Based on the events - funerals, graduations, and so on - that I’ve been to here, it seems that Xhosa people stand on ceremony far more than I am used to. And the ceremony and formalities they use are largely adopted from European culture - the idea of a “vote of thanks,” of public speakers who are exceedingly polite and formal, and on and on. They take their formality to such a point of ridiculousness that it aggravates me and it is my own culture that they are borrowing from. The end in this case is, say, the burial of a dead person or the graduation of a student. But the means used to achieve that end are so flowery and so over-the-top and so foreign to the culture. But the means are seen as an intrinsically good thing; they must be, or else they wouldn’t be so widespread. I find them annoying in that they get in the way of the true end.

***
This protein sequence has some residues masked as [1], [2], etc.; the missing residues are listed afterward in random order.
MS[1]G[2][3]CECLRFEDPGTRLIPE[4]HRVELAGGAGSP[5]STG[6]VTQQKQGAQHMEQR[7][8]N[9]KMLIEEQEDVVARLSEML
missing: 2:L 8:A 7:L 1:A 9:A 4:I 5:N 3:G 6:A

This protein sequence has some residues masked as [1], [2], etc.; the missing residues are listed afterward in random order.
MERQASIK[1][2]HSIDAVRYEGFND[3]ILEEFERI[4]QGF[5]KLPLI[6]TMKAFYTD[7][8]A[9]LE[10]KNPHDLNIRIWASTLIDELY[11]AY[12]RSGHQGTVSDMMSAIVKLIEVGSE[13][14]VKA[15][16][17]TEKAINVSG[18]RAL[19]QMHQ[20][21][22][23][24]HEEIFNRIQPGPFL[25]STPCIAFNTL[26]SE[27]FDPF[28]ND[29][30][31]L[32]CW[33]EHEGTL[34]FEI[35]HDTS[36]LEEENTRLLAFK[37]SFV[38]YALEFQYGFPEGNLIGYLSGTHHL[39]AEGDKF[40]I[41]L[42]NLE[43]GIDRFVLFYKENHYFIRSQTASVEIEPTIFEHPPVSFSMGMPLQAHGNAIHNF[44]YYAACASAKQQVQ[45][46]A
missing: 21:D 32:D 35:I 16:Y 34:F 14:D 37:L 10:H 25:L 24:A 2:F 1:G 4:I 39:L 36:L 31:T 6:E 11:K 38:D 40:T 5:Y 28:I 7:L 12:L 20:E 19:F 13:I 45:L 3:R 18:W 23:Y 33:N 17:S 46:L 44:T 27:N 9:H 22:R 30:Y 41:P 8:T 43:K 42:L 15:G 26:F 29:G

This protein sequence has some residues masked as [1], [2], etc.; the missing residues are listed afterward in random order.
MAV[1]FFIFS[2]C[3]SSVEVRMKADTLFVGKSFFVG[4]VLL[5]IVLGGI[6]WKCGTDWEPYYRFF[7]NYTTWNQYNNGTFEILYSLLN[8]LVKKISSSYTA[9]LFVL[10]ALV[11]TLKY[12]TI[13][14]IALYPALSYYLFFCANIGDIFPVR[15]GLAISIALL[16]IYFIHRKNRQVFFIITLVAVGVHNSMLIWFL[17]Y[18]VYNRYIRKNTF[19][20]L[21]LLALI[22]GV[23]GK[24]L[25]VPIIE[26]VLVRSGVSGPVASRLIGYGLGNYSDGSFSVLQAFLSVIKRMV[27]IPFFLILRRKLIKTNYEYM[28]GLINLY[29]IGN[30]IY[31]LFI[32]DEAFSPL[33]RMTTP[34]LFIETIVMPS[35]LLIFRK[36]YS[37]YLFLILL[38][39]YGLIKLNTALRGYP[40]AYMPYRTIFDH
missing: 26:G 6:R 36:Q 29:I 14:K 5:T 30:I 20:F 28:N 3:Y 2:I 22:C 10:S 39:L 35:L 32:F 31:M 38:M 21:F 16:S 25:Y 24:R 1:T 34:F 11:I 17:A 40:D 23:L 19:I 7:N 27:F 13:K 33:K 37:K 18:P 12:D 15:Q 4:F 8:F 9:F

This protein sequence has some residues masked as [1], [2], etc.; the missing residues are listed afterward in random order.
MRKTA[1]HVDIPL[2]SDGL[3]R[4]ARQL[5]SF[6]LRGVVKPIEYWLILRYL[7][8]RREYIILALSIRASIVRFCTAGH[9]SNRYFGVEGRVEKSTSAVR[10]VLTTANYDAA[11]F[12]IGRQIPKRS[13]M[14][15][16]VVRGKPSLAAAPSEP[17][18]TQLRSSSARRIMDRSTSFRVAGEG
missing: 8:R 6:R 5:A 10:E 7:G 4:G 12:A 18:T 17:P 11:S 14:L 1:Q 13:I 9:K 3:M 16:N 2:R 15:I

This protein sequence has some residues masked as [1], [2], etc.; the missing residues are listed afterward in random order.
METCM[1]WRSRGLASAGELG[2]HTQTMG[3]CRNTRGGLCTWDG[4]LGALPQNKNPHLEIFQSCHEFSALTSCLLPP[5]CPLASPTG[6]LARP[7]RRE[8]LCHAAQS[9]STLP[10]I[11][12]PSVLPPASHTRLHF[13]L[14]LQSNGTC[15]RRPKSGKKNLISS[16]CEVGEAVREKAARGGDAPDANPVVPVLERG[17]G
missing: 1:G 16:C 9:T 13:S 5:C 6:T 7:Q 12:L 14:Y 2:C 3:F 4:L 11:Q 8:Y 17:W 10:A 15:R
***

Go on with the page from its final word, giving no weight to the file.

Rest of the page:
The end that everyone here should be directing their efforts towards is to improve the quality of life for all people. I think that effort is often hampered by the use of illogical means that are largely foreign, adopted for no particular reason, and become ends in themselves. It is so frustrating to see.

December 13, 2008


Another year comes to an end

Pre-school graduation was on Friday, a typically chaotic, disorganized, joyous occasion. Now I can use those adjectives and you can think you know what they mean, but I realized during the three-plus hour ceremony (no joke) that it would be impossible to describe to an outside observer just how chaotic, disorganized, and joyous it was. It literally is beyond my capacity for words.

But the basic motivating force is this: there aren’t a lot of big parties in Itipini so when there are everyone wants a piece of the spotlight and insists on having a role. That creates chaos and, unfortunately, takes most of the spotlight off the graduates.

In lieu of more description, here are some of the pictures I took. (You can read about last year’s pre-school graduation for more description of how the event works.)

A bit long for some of the younger students.